There are multiple research studies available in the literature related to perceived stress, anxiety, and information need.

A recent study was carried out in New Zealand using fourth-year undergraduate dental students who were randomly assigned into two intervention groups: cognitive reappraisal intervention/experimental (EXP) and control intervention (CON) groups and identified that the EXP group showed a small-to-medium decrease in the perceived level of stress in comparison with the CON group. However, the results were not statistically significant [20].

A study has highlighted that prior preparation of the students to cope with stress resulting from handling and management of the patients is of high importance. The researchers have recommended that such training programs should be implemented before the commencement of practical clinical sessions. They further state that the acquired knowledge will be useful in future professional career [21]. Similarly, another study has revealed that although the dental undergraduates were with positive attitudes on biomedical waste management, lack of knowledge and practice would act as barriers. Therefore, the authors have recommended that more training programs have to be implemented in order to improve those aspects of learning, further highlighting the importance on provision of higher level of knowledge and skills in the dental program [22].

This study also revealed that there is no statistically significant difference between the clinical outcome, quality of the denture in terms of patient satisfaction on the fit of the mandibular denture, esthetics, and the ability to perform oral functions when examined at the postinsertion review which was two weeks after denture insertion. However, a weak correlation was seen with regard to qualities such as retention, stability, support, and the extensions of the maxillary denture and patient satisfaction on the fit of the maxillary denture. Generally, our results do not support a statistically significant relationship between the clinical outcome/denture quality and patient satisfaction even during the initial postinsertion stage. There are both positive and negative relations reported in the literature in this regard. A positive relationship between denture quality and patient satisfaction has been shown after three months after insertion [23, 24]. During a subsequent study, one of the authors has concluded that the effect is not seen two years after insertion [25]. According to Van Waas, satisfaction with the complete denture therapy is individually determined [23]. Even though previous studies have explored several factors related to therapy, patient, and operator, there seems to be no consensus as to the predictors of satisfaction with complete denture therapy. Furthermore, the present report tested conventional technique. However, new CAD/CAM systems registered are constantly increasing for use in dentistry. This technology allows a completely digital workflow from impression to the final framework with acceptable clinical reliability [26] and excellent patients’ feedback [27].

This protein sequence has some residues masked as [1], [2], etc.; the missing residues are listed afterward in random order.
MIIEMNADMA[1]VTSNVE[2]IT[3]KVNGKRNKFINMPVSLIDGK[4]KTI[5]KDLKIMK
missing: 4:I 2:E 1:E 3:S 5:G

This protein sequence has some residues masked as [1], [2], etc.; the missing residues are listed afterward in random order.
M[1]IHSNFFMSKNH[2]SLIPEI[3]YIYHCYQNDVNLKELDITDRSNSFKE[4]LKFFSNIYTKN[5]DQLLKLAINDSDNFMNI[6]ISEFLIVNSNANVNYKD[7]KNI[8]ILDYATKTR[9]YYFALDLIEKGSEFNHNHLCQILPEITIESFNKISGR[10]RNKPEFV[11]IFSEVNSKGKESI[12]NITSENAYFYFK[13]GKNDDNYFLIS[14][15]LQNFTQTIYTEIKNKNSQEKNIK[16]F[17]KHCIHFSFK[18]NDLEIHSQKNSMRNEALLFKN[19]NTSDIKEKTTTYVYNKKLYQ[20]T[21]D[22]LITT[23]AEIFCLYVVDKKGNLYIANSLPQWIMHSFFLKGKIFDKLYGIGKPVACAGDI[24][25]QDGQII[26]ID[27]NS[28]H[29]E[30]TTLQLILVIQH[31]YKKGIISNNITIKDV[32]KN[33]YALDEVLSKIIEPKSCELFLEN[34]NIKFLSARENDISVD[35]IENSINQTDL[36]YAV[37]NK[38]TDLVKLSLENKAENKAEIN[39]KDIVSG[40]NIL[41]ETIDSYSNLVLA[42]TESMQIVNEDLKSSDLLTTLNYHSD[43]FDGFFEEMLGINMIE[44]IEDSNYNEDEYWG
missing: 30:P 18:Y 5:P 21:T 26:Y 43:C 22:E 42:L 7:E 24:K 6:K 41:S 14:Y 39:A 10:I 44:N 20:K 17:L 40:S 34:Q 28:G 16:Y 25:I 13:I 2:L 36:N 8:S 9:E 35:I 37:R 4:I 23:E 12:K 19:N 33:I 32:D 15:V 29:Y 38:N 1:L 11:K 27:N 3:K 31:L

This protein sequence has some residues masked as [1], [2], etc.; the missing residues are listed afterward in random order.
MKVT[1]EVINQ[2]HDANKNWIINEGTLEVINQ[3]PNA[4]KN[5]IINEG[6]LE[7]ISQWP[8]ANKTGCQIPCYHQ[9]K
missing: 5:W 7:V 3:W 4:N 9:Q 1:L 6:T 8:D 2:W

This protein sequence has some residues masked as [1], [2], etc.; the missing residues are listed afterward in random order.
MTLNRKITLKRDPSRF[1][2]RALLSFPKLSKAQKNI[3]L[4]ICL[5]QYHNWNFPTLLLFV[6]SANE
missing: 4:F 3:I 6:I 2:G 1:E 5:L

4.1. Limitations

Regarding the patient perception, there might be an element of bias considering the cultural input affecting countries like Sri Lanka. Patients may lie or be reluctant to express their genuine idea about the prosthesis or the student considering the cost-effective service provided by the institute. They might also think that expressing their genuine idea will lead to poor grades for the student. This can be considered as a limitation of this study. Furthermore, though we expected everyone to develop similar competency on the complete denture clinical procedure, the knowledge provided in the BDS program may not be sufficient for some students to develop competency at an appropriate level. It would be more beneficial if the view of academic staff on each student’s confidence on clinical steps was considered.

Use of conventional technique in the present study could also be considered as a limitation. It would also be interesting and beneficial if the students' level of confidence for these emerging technologies could be assessed in the future.

Overall, the authors have observed that the course considered met the program learning outcomes in terms of communication skills, confidence, empathy, and professionalism of the students in addition to traditionally considered knowledge and skill components.

5. Conclusion

Students’ level of confidence in carrying out complete denture procedures is satisfactory. Male students exhibited a better overall level of confidence than female students.